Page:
Monday, 12 August 2019

Semyon Bychkov Prom : Detlev Glanert, Mahler 4

                                                                                                      Photo: Roger Thomas 

Prom 33 at the Royal Albert Hall, with Semyon Bychkov conducting the BBC Symphony Orchestra in Detlev Glanert and Gustav Mahler Symphony no 4.  Bychkov and the BBC SO are always reliable, so this Mahler 4 should have been safe.  Glanert's been a Proms favourite for years - 9 individual works since 1995. So no surpises there, either. But sometimes safe is not enough. How I longed for something to ignite, to lift the performances from routine to what they could have been!

Detlev Glanert

Detlev Glanert was one of Hans Werner Henze's few students. Like Henze, Glanert's very prolific - 11 operas, including Caligula which has been staged in London, (see more here and my review of a performance in Frankfurt here) and numerous other works, including the fairly recent Requiem for Hieronymus Bosch. Please see my detailed review of that here, which will be useful since that, too is coming to the Barbican on 4th December, with Semyon Bychkov conducting the BBCSO, part of a Total Immersion Day into Glanert's career. (Please see more here). That's the real reason behind this Proms programme - not because Einsamkeit is connected to Mahler.  Not at all - read the poem ! One of Glanert's things has been his adaptations of other composer's works - oodles and oddles of them, not all straightforward orchestrations. Some have been much more original works, like his early Mahler Skizze, a zany"joke" combining different themes from Mahler. He has often reorchestrated Schubert, many of these miniatures featuring in earlier proms over the years. Glanert's Einsamkeit is based on Schubert's Einsamkeit D620 (1818), a long ballad to a poem by Franz Joseph Mayrhofer, with whom Schubert had a curious relationship. Morose and possibly mentally unstable, Mayrhofer had few friends and eventually committed suicide, so the poem is oddly prophetic. Please read the text here on, with translations.  If poems could be bipolar, this might be one, with its repeating first lines, and extreme contrasts betwen verses. The piano part in Schubert's setting swings from vehement to eerily insouciant, with obssessive pedalling throughout.  The text is a prayer to a deranged God, the pentitent doomed to eternal self-torture.  In theory, this could have been adapted to a scena of great dramatic presence. But it's very much a "masculine" poem, so why set it for soprano?  Perhaps some sopranos could make it suitably demonic, but not Christina Gansch, who was under strain, unable to compete with the orchestra.

Rather more convincing, Glanert's Weites Land ('Musik mit Brahms' for orchestra) . "Immediately recognizable points of departure are the first four measures of Brahms’s Fourth Symphony with its characteristic alternation of a descending third and ascending sixth. Both intervals are woven into the texture time and again, until the surprising conclusion" wrote a German critic at its premiere in 2014.  Again we have Glanert's feel for heady contrast, here effective because it's not tied to text but to abstract atmosphere: Perhaps a sense of wide, open horizons, where land meets sea and sky?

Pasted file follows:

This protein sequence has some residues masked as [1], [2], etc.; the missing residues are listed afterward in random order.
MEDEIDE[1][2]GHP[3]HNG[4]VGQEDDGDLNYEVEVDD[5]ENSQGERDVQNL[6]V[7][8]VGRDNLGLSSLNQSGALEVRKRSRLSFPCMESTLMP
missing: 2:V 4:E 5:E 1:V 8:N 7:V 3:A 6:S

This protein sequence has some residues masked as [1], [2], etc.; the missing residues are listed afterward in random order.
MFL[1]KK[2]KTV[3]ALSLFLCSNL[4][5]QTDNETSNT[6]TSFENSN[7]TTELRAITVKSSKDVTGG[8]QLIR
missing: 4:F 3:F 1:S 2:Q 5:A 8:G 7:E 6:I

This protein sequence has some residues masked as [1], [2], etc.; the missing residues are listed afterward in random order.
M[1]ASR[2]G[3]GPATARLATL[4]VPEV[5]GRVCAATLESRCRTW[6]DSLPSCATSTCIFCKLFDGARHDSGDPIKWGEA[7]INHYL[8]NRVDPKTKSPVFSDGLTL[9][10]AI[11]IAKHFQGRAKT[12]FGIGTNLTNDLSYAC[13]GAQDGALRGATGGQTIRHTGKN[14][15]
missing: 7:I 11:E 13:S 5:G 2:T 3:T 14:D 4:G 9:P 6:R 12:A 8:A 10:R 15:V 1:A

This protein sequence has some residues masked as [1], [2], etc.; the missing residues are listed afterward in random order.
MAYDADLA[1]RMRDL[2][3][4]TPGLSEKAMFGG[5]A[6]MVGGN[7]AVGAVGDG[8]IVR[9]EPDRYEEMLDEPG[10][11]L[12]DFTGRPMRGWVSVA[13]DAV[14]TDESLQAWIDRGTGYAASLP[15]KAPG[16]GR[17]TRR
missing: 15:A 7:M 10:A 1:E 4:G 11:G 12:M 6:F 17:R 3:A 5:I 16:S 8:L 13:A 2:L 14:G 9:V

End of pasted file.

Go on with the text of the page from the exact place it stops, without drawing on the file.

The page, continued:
Bychkov and the BBC SO have done loads of Mahler over the years, separately and together, so it could be taken as given that this would be a decent Mahler 4. It didn't, of course, reach the heights of Bernard Haitink's Mahler 4 with the BBC SO earlier this year at the Barbican - please read my review here - but perhaps nothing could. Haitink's in an altogther more elevated league. So I wasn't too bothered and enjoyed the performance well enough, though I could not understand why some of the Royal Albert Hall audience needed to clap wildly between each movement - something to do with the hands when the mind's not engaged.  Wisely Bychkov didn't allow even the shortest break between the third and final movements, and held his hands aloft for the longest time at the very end, sending a clear message to the audience : pay attention!  A decent reading, if nothing very memorable. Glanert was the real reason for this Prom, but Mahler sells, especially Mahler 4 which many still think is "sunny" and light.  But, as with Haitink's M4, the performance was let down by the singing. Gansch is very young and not all that experienced, which is not necessarily a bad thing, if you realize that the text describes a child's vision of heaven.  There are many different ways of interpreting and perfoming this part : child-like delicacy, sensual enjoyment, melancholy mixed with joy. But it does need a singer who can put more into it. Many more senior singers would think twice about singing Mahler 4 in the same programme as a demanding new work like Einsamkeit, but Gansch isn't yet well enough established to stand up to management pressure.

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